Here's a dispatch from Tom Jackson, WoodenBoat's senior editor, who is on assignment with the crew of HAVHINGSTEN FRA GLENDALOUGH--a viking ship replica currently sailing from Ireland to Denmark:
We've been in ´Portsmouth for a couple of days of very active time, getting the ship prepared for further time at sea and giving the crew time well deserved ashore. After leaving Torquay, we had a lovely sail downwind along the very dramatic coast, entering the Solent well after dark. We had reefed to slow down so that we'd hit the current right, and then we came to anchor at about 3 a.m., staying there until 6:30 to come in with a favorable current. Portsmouth has been a fun place to stop, with a very good reception and plenty of time to visit the VICTORY and MARY ROSE. I went to the MARY ROSE exhibit, which is difficult to see of course because the shp is still being sprayed extensively with polyethylene glycol, with my friend Anders Ahlgren, an engineer in the VASA museum in Stockholm. We talked a long while about the chemical and structral problems the VASA has had, and how the MARY ROSE has benefitted from the VASA's experience. There are many such people in this ship, with very interesting backgrounds and experiences.
The Danes have a tremendous consensus approach to doing things, to the point that a herd of people walking around town will wait until everyone agrees on which pub to go to before going in. If one person says the music is too loud, all will keep walking to another one, then survey the group to see whether this one will work. This approach is very interesting, but it can be frustrating when you're on board, I guess because I'm used to a different way.
On the management of the sail, the midship watch has 16 people, all of whom are in on the work no matter what time of day we reef or set sail. There's not very much order in how this works -- everybody just gets up and grabs a line to get things going. We have four brailing lines on the sail, plus two clew brails. That's six people, minimum, for that task. Someone has to be in charge of the midsheet and the 'priors,' and then everyone else goes to the foot of the sail to make off the reef lines. There are heavy reef nettles in the corners of the sail and in the center, and two lighter ones on the quarters. People just go in wherever they can, and i certainly can be chaotic. I think there should be better assignments on these things, becase in the dark, under stress, after days at sea, that kind of order can make things go a great deal easier. After you've spent time on racing yachts, it can be a little disconcerting to see this kind of casual approach. I've talked about it a bit with people in my watch, but I've been reluctant to get too involved. As I mentioned to someone last night, when I complete this voyage, I'll be gone and off to somthing else, but these people have a longterm commitment to the ship and to the crew, and also to the institution.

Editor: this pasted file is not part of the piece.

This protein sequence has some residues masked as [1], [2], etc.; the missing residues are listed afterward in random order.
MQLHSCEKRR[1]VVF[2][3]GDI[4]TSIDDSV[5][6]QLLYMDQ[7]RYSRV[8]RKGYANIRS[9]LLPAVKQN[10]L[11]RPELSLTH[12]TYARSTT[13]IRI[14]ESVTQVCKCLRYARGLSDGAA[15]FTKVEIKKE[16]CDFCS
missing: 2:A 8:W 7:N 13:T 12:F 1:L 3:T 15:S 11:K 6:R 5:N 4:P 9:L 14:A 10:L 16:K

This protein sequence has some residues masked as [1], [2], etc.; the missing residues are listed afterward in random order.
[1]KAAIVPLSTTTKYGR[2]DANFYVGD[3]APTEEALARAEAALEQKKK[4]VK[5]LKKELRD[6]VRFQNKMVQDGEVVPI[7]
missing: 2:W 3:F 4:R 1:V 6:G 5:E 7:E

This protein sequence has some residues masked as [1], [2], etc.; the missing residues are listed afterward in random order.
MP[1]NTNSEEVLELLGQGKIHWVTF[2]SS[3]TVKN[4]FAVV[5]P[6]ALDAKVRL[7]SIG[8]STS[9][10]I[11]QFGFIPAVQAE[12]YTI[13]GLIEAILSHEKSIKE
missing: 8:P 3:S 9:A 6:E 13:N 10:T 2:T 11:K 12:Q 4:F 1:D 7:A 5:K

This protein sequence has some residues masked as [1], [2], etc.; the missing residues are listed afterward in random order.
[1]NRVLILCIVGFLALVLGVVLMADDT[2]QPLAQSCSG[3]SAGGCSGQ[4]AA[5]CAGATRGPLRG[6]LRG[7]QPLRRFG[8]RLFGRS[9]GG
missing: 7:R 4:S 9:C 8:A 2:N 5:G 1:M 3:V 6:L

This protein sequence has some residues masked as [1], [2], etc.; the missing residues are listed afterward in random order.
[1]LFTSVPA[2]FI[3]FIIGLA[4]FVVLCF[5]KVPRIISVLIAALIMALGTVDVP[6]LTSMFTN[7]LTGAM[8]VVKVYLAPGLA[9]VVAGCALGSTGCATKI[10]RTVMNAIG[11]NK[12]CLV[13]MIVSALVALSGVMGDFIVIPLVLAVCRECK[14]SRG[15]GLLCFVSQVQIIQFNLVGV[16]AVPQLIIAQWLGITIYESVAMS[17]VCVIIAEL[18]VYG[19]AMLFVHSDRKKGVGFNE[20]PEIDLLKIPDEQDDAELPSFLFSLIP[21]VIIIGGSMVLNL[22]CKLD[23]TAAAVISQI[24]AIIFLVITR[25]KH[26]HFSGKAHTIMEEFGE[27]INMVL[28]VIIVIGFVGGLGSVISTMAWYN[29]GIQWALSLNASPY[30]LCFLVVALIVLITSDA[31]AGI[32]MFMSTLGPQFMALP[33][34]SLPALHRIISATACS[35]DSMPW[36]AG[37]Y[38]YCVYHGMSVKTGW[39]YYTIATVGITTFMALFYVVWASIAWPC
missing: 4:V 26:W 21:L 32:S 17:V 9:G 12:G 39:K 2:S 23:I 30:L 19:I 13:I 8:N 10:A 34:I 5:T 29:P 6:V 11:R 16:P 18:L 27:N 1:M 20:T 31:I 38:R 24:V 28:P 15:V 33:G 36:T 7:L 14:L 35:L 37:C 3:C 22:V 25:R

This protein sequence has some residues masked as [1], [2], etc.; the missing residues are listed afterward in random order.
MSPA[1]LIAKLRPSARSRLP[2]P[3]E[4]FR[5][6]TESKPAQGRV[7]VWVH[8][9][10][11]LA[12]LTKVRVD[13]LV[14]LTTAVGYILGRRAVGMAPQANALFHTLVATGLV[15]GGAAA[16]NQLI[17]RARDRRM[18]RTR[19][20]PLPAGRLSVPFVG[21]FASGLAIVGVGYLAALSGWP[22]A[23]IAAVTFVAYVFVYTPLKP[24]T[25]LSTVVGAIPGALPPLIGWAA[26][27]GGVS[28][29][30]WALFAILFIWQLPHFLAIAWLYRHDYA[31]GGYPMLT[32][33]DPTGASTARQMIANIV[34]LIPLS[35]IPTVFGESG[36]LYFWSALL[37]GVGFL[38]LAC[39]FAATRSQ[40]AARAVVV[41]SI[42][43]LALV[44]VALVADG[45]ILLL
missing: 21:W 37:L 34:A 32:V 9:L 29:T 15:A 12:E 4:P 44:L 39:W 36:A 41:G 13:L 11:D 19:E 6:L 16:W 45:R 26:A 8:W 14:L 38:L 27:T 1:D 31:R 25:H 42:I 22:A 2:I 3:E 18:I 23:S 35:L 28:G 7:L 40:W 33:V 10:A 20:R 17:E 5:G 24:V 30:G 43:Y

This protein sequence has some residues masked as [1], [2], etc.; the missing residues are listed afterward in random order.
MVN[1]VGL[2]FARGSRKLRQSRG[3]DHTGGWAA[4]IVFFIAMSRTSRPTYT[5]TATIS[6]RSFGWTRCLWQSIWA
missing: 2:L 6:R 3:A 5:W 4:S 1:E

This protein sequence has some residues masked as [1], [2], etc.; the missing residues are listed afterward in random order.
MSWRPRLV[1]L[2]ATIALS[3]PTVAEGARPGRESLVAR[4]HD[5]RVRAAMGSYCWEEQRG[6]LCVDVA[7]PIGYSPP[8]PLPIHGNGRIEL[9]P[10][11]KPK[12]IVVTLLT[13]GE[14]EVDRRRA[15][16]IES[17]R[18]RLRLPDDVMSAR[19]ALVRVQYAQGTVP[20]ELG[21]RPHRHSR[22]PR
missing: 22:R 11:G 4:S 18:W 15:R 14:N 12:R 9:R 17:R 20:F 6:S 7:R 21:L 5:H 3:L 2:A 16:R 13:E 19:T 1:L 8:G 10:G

At the same time, the Danes are very encouraging of new ideas and of discussion -- they like to have thoughts out there and hash them out with each other. I guess one discovery I hvae made is that it really isn't possible to do a voyage like this as a semi+detached observer; I really have to be a participant in the fullest. I think this role is unique in the media relations the ship has had, and I'm very grateful to the ship and the crew for having me along. Quite a little society has developed among the crew, and no doubt there are a great many longterm frendships to come out of it.
So tomorrow we leave Portsmouth, with what promises to be a fair wind and a favorable current. We're one third through the voyage in terms of miles and in terms of time, so I suppose that means we're right on schedule. In this next segment, we´'ll see a long passage, probably making time for Ramsgate or Lowestoft, and I can see how eager the Danes are to be back in their home waters. The long passage across the North Sea will be the climax of the trip, it's clear. We'll have about five days of sailing, and by that time the effciencies of the crew should all have settled down.
I'll write again as soon as I can.